At the Virginia Tech Institute of Creativity, Arts and Technology, a team of researchers has just presented its brand new SLA 3D printer. Called Source Form, it looks like yet another SLA machine, but in reality, it should allow parts to be 3D printed without the need of an STL file. The Source Form is be able to create objects by assembling images, through a process called photogrammetry. It is based on downloaded data, such as crowdsourced images – the more images are downloaded, the more accurate the 3D printer will be.
The STL format, which describes the surface condition of the part, is one of the most widely used in the 3D printing industry. It is then cut into several slices by a slicer who sends all the instructions to the 3D printer. These steps are key in the 3D printing process – that’s why having a good STL file saves a lot of time. Now, it looks like users will be able to save even more time with the Source Form 3D printer from these American researchers. The machine’s capabilities were recently presented at the ACM SIGGRAPH 2019 in Los Angeles.
To 3D print a part on the Source Form, the researchers explain that you must first enter the name of the desired object in the machine. The machine performs an image search based on this text and the user comments on the accuracy of the recovered content. This will then allow the printer to improve its search process in the future. After this step, the Source Form performs an inverted image search to obtain other relevant images of the same object on the Internet. Therefore, the more people upload photos to the Internet, the more accurate the 3D printer will be. The researchers specify: “When Source Form is asked to print the Statue of Liberty today and then print again 6 months from now, the later result will be more accurate and detailed than the previous version. As people continue to take pictures of the monument and upload them to social media, blogs and photo sharing sites, the database of images grows in quantity and quality.”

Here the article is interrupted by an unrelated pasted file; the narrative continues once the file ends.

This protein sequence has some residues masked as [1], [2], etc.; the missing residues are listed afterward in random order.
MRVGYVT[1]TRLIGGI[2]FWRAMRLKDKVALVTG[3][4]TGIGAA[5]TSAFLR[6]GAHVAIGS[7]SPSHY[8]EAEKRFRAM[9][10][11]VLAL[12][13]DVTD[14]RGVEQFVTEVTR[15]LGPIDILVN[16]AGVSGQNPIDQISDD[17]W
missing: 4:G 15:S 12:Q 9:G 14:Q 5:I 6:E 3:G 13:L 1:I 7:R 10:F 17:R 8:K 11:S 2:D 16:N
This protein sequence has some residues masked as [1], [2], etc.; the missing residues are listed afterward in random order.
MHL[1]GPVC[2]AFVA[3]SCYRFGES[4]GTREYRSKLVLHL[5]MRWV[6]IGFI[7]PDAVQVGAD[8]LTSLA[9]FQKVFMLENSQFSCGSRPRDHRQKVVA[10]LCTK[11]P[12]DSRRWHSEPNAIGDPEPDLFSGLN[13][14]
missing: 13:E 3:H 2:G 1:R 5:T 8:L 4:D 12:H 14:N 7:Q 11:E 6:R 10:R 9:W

They go on to explain that the 3D printer then builds a 3D mesh reconstruction that is gradually processed and refined until it is ready for printing. This includes thickening the surface to create printable functions and eliminating those that are too small. Once this operation is completed, the system splits the voxel-based geometry into bitmap images of each layer, which can then be sent to the 3D printer. The team chose mask spray tank photopolymerization (MPVP) to create the finished models, a preferred technology for its high quality resolution, good surface finish and accessibility compared to powder bed fusion or material jetting.
It is not known when the Source Form will be available on the market or who will be the first customers to benefit from it. We will keep you informed! In the meantime, you can consult the Institute’s project website HERE.
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